Hooray! Every book club in Berkeley has now had ample time to read the university’s new 2020 Long Range Development Plan (LRDP). Despite our eager anticipation, however, I regret that this reviewer must give this ponderous tome an unequivocal “thumbs down.” Despite some intriguing raw material, the authors fail to reveal even a kernel of truth that would make this book either meaningful or useful. Anyone looking for a fresh approach to the topic will be sorely disappointed, and I fear that few readers will be able to make it through the entire 1000-page volume without reaching for the Pepto-Bismol.
This is all the more inexplicable because this is not the university’s first LRDP. Previous works in the LRDP series also received universally poor reviews, and it is surely only because the university owns its own vanity press that volume 2020 made it to print. The LRDP series is officially authored by the UC regents, but their ghost-writers have struggled so hard to keep all their options open that few concrete actions emerge from the hedges. Whoever the real authors are, apparently they don’t improve with experience.
It is difficult to build an interesting epic around a single well-developed character, yet this is precisely what the LRDP attempts to do. The heroine, of course, is the once-beautiful but aging UC Berkeley, surely one of the most callous characters in modern American literature. Starting more or less where previous LRDPs left off (and here readers shouldn’t be sticklers for accuracy), the story describes Berkeley’s continuing “development” and messianic expansion into spaces where no man has gone before. The new twist is that Berkeley has changed her career goal. Relegating her duties as a teacher of California’s youth to ever lower priority, she is now determined to become a privately funded, for-sale-to-the-highest-bidder research and industrial complex. She plans to achieve this by overrunning and entwining herself into her doomed environs like the hair of Medusa.
But Berkeley exists without context; the authors never show how she fits into any working social or physical system. For example, we never see how Berkeley, the self-absorbed darling of her family, relates to her UC siblings, who might better perform some of the activities that Berkeley covets. In any well-considered factual or fictional work, many other actors affect the protagonist’s perceptions, choices, and behavior. But in the hands of these inept authors, Berkeley exists in a conceptual vacuum, stubbornly divorced from reality and yet oddly obsessed with cataloguing and justifying her destructive impacts on it.
Flailing haplessly at the devouring heroine are the usual suspects from earlier LRDPs: the city, environmentalists, preservationists, a vaguely defined “community,” neighborhoods, and assorted other interest groups. Numerous but shallow, these gadflies get a lot of ink, but alas, the authors are clueless about what motivates them, so these characters are dead on arrival. They can only chatter in alarm at Berkeley’s overweening behavior. Were these characters able to unite and think of unconventional strategies for countering Berkeley’s dominance, the LRDP might develop enough literary conflict to create something resembling a plot. The resolution of this struggle might lead to constructive change for Berkeley and her community. But instead, without having to adapt to her surroundings, Berkeley continues to grow in physical size only; in all aspects of character—morality, honesty, decency, empathy, integrity—she remains as puny and bankrupt as ever, or even more so.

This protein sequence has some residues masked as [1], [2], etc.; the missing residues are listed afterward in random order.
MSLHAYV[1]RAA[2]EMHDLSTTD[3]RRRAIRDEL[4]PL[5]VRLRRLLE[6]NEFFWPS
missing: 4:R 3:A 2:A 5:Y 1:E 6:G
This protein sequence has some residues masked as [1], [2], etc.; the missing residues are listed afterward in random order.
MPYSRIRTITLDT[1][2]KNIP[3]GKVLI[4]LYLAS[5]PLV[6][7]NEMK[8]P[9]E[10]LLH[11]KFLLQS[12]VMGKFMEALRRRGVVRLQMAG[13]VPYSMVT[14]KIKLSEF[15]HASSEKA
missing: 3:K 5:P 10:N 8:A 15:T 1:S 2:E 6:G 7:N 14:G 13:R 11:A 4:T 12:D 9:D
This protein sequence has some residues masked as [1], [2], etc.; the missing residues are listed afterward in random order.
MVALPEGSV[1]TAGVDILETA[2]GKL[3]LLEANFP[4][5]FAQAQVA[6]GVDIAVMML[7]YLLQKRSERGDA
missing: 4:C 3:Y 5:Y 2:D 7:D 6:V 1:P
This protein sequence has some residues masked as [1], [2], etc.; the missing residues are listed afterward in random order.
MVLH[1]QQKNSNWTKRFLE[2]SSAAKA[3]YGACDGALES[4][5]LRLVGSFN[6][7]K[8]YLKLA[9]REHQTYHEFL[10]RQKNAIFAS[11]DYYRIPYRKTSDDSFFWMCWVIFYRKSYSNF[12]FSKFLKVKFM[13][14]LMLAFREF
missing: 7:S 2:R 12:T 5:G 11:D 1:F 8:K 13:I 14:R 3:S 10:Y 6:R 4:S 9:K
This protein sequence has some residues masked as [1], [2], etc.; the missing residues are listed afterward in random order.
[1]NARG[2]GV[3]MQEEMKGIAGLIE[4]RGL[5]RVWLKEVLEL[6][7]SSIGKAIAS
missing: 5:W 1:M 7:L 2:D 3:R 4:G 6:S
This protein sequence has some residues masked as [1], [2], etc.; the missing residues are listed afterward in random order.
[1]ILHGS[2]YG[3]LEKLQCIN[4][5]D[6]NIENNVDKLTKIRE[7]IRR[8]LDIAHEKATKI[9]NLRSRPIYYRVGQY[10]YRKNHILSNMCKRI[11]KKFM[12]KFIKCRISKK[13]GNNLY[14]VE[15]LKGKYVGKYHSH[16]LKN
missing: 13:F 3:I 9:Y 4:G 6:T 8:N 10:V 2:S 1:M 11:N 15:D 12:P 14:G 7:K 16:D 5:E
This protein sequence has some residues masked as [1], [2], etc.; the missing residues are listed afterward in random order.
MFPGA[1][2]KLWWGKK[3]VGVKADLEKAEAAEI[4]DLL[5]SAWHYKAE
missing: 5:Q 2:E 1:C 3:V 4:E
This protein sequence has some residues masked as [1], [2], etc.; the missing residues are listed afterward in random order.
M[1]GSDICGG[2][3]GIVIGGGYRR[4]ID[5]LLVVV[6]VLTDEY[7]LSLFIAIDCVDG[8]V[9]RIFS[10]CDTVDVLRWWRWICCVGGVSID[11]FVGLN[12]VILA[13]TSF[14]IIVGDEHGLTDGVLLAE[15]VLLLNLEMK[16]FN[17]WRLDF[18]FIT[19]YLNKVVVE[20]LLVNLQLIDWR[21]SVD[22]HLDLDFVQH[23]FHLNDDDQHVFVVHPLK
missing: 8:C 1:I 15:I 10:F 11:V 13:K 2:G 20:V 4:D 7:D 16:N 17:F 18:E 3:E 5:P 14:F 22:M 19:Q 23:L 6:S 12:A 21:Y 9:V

There is only one character in the entire LRDP that might have any power or authority to mold Berkeley into a good community citizen, the California Environmental Quality Act (CEQA). But rather than exploring the potential creative power of this character, the LRDP uses CEQA only as a literary formula, structuring the story around the requirements imposed on Berkeley by CEQA, and essentially posing the question: Will Berkeley be able to outwit, outplay, and outlast CEQA, thereby taking home the big prize without ever having to introspect or modify her behavior? The answer is, predictably, “yes.” Because instead of allowing a real challenge to materialize, the authors manipulate the outcome in Berkeley’s favor by making CEQA a weak actor. Were the authors to characterize CEQA properly, Berkeley would have a run for her money, and be better off for it.
As all readers of the LRDP series know, the only reason Berkeley is able to continue her arrogant, self-centered, and tyrannical behavior is that she was, at birth, endowed with magical powers that allow her to disobey all rules of civil behavior without consequence. Her previous abuses of power seem mere practice for the devastation a bigger and bolder Berkeley now prepares to inflict on her surroundings. Although she is now well over 100 years old, Berkeley seems to have learned nothing; she seeks only to gratify her own desires and gives no more consideration to others than does any petulant pre-teen. This disappointing character development indicates that the authors have remained as immature as their heroine.
In fact, the only interesting theme of the book floats ironically beneath the awareness of its authors: namely, that while the LRDP purports to be a tale of heroic accomplishment, to all discerning readers it is in fact a classic tragedy. Because underlying Berkeley’s apparent success is her own internal moral collapse, along with the destruction of her own (unacknowledged) support system—the community around her. However, most people who have followed Berkeley’s career don’t need 1000 pages of reading between the lines to learn this. The tragic consequences of manifest destiny, for both protagonist and victim, are no secret.
Sharon Hudson is a member of Benvenue Neighbors.ˇ